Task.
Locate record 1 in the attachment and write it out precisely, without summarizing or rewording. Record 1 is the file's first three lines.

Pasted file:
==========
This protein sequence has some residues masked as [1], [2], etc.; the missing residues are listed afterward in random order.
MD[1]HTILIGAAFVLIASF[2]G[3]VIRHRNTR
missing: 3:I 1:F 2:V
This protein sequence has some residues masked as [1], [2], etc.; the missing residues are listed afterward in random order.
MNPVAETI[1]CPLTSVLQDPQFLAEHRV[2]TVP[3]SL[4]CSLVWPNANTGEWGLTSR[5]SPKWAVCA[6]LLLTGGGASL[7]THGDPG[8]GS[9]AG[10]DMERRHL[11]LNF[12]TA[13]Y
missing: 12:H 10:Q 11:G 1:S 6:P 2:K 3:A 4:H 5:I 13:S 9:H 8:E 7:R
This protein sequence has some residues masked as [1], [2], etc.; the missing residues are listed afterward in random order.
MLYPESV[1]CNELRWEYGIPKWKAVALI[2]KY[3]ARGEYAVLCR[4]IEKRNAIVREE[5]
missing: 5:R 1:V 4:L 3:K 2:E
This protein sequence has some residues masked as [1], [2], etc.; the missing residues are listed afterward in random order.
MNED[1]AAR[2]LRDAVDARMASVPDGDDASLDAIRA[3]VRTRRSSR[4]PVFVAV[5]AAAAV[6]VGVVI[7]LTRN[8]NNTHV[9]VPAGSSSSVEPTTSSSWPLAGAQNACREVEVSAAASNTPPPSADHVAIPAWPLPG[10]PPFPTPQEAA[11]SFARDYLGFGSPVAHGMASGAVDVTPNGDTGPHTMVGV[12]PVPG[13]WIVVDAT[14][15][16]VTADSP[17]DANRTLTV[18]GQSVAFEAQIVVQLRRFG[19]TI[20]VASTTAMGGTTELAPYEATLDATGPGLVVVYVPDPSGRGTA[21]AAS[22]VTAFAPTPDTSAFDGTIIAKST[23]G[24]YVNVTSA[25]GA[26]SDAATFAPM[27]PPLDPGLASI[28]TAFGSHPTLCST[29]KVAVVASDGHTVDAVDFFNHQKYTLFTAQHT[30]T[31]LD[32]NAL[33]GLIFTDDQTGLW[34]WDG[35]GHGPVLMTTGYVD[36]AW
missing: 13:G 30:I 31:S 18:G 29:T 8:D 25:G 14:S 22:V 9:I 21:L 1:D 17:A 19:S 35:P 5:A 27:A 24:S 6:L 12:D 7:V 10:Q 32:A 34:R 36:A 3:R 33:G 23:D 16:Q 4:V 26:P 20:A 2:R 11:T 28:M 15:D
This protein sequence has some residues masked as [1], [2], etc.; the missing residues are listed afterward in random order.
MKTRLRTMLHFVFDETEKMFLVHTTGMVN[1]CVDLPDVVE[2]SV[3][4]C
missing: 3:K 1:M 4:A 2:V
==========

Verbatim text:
This protein sequence has some residues masked as [1], [2], etc.; the missing residues are listed afterward in random order.
MD[1]HTILIGAAFVLIASF[2]G[3]VIRHRNTR
missing: 3:I 1:F 2:V